High Country to the High Court

OMEO cattleman Phil Maguire is taking his fight to save High Country brumbies to the High Court, after he lost his legal bid to stop the cull of the horses in the Alpine National Park.

The Court of Appeal rejected Mr Maguire’s application for leave to appeal an earlier decision that allowed Parks Victoria-sanctioned shooters to cull brumbies under a management plan to protect native flora and fauna.

Mr Maguire believes the wild horses, particularly those in the Bogong High Plains, have heritage value because of their links to the Walers used by Australian soldiers in World War 1.

Chief Justice Anne Ferguson told the court the applicant lacked standing, however Mr Maguire has since said he had legal advice that the argument was flawed, and he had retained a Queens Counsel ready to take on the challenge.

Mr Maguire said several errors were made during last week’s hearing, including the judge incorrectly connecting Mr Maguire to a separate organisation, the Victorian Brumby Alliance.

“The judges got it wrong as they got a lot of other important things wrong,” he said on social media.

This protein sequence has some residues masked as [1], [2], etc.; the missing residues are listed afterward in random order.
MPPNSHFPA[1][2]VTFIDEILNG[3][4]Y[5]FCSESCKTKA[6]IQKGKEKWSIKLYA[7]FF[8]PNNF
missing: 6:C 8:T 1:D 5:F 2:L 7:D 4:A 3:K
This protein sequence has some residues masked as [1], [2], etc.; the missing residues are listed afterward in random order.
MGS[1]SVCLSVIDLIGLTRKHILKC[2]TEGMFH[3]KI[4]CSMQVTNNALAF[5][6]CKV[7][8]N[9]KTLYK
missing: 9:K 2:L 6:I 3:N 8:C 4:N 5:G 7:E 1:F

“Seems to be a problem with the Victorian Court of Appeal.

“Slack and lacking rigour.”

Parks Victoria chief executive Matthew Jackson said it welcomed the Court of Appeal’s decision on June 19 to allow the cull.

“Parks Victoria has an obligation to control invasive species in Victoria’s national parks, including feral horses, which cause long-term and large-scale damage to native alpine plants and animals,” he said.

“Parks Victoria will review feral horse management plans and will commence operations at the appropriate time.”

Parks Victoria has said to protect the safety and welfare of Parks Victoria staff, contractors and community members, operational details would not be publicly released.

Mr Maguire has previously told the Gippsland Times he and his supporters were prepared to physically block any attempts to shoot the small, 70-odd population of Bogong brumbies.